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Freedom of Choice
What is freedom? I would define it thus: Freedom is the ability to make choices and pursue those choices.
We all have infinitely more freedom than we realize, because we have more choices than we realize. Remember the old saying "The only things you have to do are die and pay your taxes"? Actually, you don't have to pay your taxes. You could go to jail instead. So even that is your choice--As is almost everything else that you do.
Unfortunately, we typically think in terms of what we "have" to do. We "have to go to work", "we have to go to school", "we have to finish such and such project". In each case, we are in the habit of saying we "have" to do something or other. And I emphasize the word "habit". Like many of our learned habits, this is not a very healthy one. But like all habits, it can be broken. (And what is the best way to break a habit? Drop it.)
This habit is unhealthy simply because when we tell ourselves we "have" to do something, it subtly implies someone or something is forcing us to do it against our will. This is never a pleasant thought. So by the mere thought of "having" to do something, we are putting ourselves in a negative mood. We are certainly not looking forward to something we "have" to do against our will!
But the reality is, if we stop to think about it, we do not "have" to do all these things. We are free to not do them if we choose.
The problem is, of course, that there are always consequences for our choices. Always. We can not make a choice without some consequence. The consequence may be good or bad. It may be small or large. It may have short term or long term impact. But there are always consequences.
If we stop to think about it, we generally would decide that what we thought we "had" to do is often the most preferable of our choices in a given situation. The reason it is most preferable is because of the undesirable consequences of the alternatives. Take for example the choice of paying our taxes. Most of us would certainly rather pay our taxes than go to jail.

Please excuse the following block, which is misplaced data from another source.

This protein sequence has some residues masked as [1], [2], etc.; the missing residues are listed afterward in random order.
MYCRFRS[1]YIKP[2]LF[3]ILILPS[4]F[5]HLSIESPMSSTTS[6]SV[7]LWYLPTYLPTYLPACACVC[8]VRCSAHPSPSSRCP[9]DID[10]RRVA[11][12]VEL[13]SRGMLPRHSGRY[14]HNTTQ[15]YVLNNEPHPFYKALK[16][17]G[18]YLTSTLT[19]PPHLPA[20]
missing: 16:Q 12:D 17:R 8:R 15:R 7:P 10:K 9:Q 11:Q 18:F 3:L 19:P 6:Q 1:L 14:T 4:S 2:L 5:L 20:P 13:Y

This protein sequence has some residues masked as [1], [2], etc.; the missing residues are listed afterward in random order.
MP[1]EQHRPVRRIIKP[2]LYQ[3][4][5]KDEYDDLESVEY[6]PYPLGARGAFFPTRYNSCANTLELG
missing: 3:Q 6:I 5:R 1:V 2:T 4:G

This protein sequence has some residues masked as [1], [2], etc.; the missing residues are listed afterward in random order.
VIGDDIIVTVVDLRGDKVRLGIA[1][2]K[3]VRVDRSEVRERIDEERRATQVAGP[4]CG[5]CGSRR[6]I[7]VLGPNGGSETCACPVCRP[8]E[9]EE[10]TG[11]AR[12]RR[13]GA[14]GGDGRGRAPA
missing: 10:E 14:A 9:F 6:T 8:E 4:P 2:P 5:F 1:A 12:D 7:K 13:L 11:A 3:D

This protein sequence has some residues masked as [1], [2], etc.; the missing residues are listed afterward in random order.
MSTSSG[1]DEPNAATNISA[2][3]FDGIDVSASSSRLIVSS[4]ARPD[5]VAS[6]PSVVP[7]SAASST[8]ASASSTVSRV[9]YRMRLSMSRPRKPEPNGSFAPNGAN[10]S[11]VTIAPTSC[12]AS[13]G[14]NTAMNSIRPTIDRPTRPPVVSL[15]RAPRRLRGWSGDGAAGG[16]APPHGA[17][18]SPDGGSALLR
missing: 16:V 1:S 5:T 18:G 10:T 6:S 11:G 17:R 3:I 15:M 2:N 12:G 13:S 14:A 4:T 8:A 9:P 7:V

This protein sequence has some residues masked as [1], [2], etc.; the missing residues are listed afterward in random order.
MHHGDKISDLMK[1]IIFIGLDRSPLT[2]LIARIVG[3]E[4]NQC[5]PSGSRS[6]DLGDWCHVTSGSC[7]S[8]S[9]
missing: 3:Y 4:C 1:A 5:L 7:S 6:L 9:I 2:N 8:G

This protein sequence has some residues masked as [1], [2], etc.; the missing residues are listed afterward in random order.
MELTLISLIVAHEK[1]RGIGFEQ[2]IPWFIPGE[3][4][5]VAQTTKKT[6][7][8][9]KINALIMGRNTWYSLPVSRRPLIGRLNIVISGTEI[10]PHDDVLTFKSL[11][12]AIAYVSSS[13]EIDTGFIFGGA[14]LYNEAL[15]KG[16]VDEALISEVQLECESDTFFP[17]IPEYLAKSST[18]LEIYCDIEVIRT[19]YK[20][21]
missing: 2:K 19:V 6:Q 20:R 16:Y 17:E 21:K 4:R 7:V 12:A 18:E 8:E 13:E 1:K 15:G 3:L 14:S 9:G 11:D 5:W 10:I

When we consider the consequences of our options, we can make an informed decision. And in realizing we made a conscious choice based on our personal preferences, we are more likely to "own" the decision--to take responsibility for it and to realize it is what we wanted to do at the time, given the circumstances and likely consequences at the time of the decision.
One more note on our ability to make choices. Frequently we don't realize we have as many choices as we actually do, because we are so conditioned and programmed to thinking in certain ways.
This programming leads directly to habits of thinking, feeling and behaving. Our habits then become ruts which serve as self-imposed limits on our ability to see our range of choices.
Here is a small example: I was having lunch with someone who suddenly said "Oh, crap! I have to get back to the office." I asked, "Do you really "have" to? What would happen if you didn't go back right away?" "Well" she said, "nothing really, it's just that I hate to be late when I know my boss will see me come in". So I said, "What if you called her and told her you'd be 15 minutes late? Then what would happen?" She said, "I don't know, I never thought about that."
She called the office and her boss said, "No problem". So there was another option open to her that she had never considered. In fact, she truly believed, just a few seconds earlier, that she "had" to get back. Again, she had more freedom than she realized because she hadn't considered all her options.
Our values, beliefs, our self-concepts frequently lock us into rigid, repetitive, and often self-defeating patterns. For example, how many times have you seen someone repeat the same pattern of mistakes in relationships? Far too many stay in unhealthy relationships because they don't realize they have the choice to leave. They don't realize they have the option of breaking the cycle by making changes in themselves in order to attract healthier partners. They don't realize they have the choice to recreate themselves and their lives. They don't realize they can even break family cycles and patterns which have gone for generations. Instead, they place artificial limitations on their children in the form of diminished self-esteem, or self-destructive beliefs and attitudes, for example. Such people are simply too locked into their systems, their own worlds.
How can we be truly free, then, if we do not seek out all available options? How can we be free if we allow ourselves to be prisoners to our past programming? How can we be free if we do not take charge of our lives and make decisions based upon our own preferences? The more we open ourselves to the plethora of choices available to us, the more freedom we will experience. Though this freedom may feel burdensome if there is a temporary sense of lost security, I believe that our quest for freedom is instinctive, evolutionary and inescapable if we are to reach our hightest selves and achieve our highest level of happiness.
Copyright 1995, 1998 Steve Hein
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